A Natural Commonwealth

by Greg Abernathy, KNLT Assistant Director

Kentucky is a place of great natural beauty defined by both its cultural and natural heritage. This commonwealth of lush forests and flowing rivers sustains and inspires, yet has been exploited for nearly two centuries. Kentucky’s resiliency, as well as the world’s, is dependent upon functioning natural systems that can withstand threats through adaption and change. Protecting and sustainably managing our wildlands is essential to fostering this resiliency.

Geologic forces have sculpted and shaped Kentucky, giving rise to a diverse living landscape. Eastern Kentucky is part of the Appalachian Mountains. These mountains are home to the mixed mesophytic forest, one of the most diverse temperate forests found on the planet, and are a major wildlife corridor through Eastern North America. Central Kentucky is comprised of rolling grasslands and knobs with oak-hickory forests. Much of this area is underlain by a vast subterranean world of sinkholes and caves. In far Western Kentucky swamps and sloughs drain into the Ohio and Mississippi rivers, forming part of the fourth largest watershed on the planet.

American black bears, cerulean warblers, monarch butterflies, and painted trilliums, as well as over 19,400 other species of plants and animals live in the diverse habitats found throughout Kentucky. Some of these species are endemic and found nowhere else on the planet. Kentucky is nationally recognized for the diversity of fish, mussel, and crayfish species found in the state’s 90,000 miles of streams. The state is also part of the southeastern United States, a global hotspot for salamander diversity.

Kentucky has a nearly 12,000-year history of human activity. Over the last 200 years these activities have begun to severely impact biodiversity as human populations expanded, and as an economy based on natural resource extraction evolved. Habitat conversion has fragmented the forests, eliminated nearly all of the prairies, and degraded most of the remaining wetlands. Invasive species are outcompeting native species. Land, air, and water pollutants are further impacting the habitats that remain. Combined with climate change, these threats have imperiled much of the state’s biodiversity – one out of every 26 species in Kentucky is considered on the brink of extirpation or extinction.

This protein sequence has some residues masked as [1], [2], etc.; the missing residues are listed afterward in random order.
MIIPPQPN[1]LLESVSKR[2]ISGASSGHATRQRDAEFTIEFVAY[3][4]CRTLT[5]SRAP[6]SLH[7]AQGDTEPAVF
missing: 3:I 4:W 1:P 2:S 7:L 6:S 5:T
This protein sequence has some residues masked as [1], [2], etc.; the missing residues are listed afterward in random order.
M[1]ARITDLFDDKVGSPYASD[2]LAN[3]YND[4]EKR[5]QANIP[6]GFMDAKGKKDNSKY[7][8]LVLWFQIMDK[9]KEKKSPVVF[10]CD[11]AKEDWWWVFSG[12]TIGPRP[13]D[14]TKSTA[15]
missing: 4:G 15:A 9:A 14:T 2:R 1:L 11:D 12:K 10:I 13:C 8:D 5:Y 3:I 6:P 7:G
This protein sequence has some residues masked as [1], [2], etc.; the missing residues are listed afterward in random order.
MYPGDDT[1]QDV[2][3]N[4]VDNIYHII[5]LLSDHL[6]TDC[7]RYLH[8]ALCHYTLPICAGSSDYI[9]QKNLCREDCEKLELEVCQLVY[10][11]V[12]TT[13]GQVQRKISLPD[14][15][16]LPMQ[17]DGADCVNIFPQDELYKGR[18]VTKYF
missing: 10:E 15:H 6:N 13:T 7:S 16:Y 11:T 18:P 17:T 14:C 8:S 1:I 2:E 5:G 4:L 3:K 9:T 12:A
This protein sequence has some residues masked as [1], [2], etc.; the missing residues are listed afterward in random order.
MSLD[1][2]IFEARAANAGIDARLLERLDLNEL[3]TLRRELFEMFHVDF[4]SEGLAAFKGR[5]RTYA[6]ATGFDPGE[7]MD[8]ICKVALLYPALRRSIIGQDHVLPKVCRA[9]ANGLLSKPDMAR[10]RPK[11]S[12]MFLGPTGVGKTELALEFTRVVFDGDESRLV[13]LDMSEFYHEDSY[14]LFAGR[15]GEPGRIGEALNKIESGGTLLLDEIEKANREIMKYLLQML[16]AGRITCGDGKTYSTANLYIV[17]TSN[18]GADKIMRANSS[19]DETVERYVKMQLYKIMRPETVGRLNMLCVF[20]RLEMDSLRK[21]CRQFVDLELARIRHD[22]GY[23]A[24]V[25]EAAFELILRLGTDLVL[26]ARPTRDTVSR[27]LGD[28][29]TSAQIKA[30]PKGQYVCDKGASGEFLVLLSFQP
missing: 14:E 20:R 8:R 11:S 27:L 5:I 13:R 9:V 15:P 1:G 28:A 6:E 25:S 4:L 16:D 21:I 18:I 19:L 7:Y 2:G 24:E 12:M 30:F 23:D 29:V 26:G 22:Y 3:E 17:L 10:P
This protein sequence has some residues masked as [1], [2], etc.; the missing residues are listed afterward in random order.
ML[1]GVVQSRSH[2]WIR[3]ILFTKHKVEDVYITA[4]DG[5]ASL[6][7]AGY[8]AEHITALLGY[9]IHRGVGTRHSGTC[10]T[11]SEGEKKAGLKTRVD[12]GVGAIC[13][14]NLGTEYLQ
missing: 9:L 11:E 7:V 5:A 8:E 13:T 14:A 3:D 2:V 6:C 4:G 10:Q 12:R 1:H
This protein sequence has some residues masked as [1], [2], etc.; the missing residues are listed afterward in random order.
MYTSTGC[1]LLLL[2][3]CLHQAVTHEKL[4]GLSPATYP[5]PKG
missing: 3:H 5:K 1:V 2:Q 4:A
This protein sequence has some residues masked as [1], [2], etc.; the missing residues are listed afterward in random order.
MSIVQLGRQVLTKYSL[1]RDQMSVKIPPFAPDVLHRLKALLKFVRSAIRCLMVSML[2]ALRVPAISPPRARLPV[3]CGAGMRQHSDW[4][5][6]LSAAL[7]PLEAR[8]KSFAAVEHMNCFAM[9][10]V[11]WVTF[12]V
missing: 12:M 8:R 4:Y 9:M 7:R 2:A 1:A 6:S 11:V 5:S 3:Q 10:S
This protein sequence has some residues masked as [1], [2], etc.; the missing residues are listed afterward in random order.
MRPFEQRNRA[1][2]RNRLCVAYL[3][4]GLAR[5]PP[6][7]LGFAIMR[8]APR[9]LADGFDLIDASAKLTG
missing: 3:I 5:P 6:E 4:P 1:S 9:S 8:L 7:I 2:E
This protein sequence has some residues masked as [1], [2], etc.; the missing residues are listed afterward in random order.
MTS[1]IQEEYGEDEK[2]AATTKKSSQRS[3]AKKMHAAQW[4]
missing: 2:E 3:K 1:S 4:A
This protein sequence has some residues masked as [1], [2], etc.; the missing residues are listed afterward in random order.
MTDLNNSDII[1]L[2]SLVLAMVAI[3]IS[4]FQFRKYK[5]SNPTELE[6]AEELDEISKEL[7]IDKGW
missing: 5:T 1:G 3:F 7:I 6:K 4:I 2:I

Globally, species populations are declining at an even more alarming rate. The World Wildlife Fund’s Living Planet Report documented a 52 percent decline in mammal populations worldwide over the last 40 years. The factors driving this startling decline are habitat loss and degradation, species exploitation, and climate change. This report follows decades of conservation assessments that have recommended protection of wildlands and large landscapes.

Conservation biologists have long advocated for large landscape conservation. Over 20 years ago, the Wildlands Project called for protection of half of North America to stave off a mass extinction crisis. More recently E.O. Wilson, a prominent conservationist and evolutionary biologist, has made a plea for setting aside 50 percent of the planet for conservation. Large landscape conservation strategies, such as these, recognize the essential need for sound science and urgency for action. In addition, these strategies include the important role of private landowners and the sustainable stewardship of their lands, as well as public lands.

Large protected areas of wildlands are an essential part of the biological and economic resiliency. Biologically, they offer critical habitat and migratory routes to the species that form the planet’s web of life. Diverse and intact habitat is essential for species survival in a period of shifting climate. Additionally, wildlands represent a wealth of natural capital and are essential to both economic and human health, a fact too often overlooked and neglected.

In Kentucky, investment in land conservation is relatively low. Only seven percent of the state is protected in some way, less than all surrounding states. These lands have wide-ranging stewardship approaches ranging from biodiversity protection to multiple use management. Longstanding state government conservation funding was just recently redirected, leaving little state funding for land conservation and illustrating the importance of public-private partnerships.

Several ongoing large landscape efforts are taking place throughout the state. The largest conservation effort in the state’s history, the Pine Mountain Wildlife Corridor, intends to protect the 125-mile long forested mountain stretching through southeastern Kentucky. Along the Green River in Western Kentucky, conservation efforts aim to protect this nationally recognized aquatic biological treasure. Efforts to connect Fort Knox and Bernheim Forest intend to safeguard and enhance important large forest tracts and riparian corridors within the Knobs Region.

Kentucky is a reflection of the world, a place of amazing biodiversity under escalating pressure from natural resource extraction and urbanization. Wildlands, and their resiliency, are critically important to sustaining healthy local, regional, and global communities, and are an essential part of a transformational economy. In this interconnected living world, local conservation has global significance. We must intensify efforts to protect our land, air, and water. Having lost so much already, it is essential that we protect and steward what remains.

This piece was originally written for inclusion in a publication created by The Institute for Healthy Air, Water & Soil for the Royal visit to Louisville in March 2015.

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Read about the Royal visit and our unique opportunity to discuss our work on Pine Mountain with Prince Charles: KNLT & the Royal Visit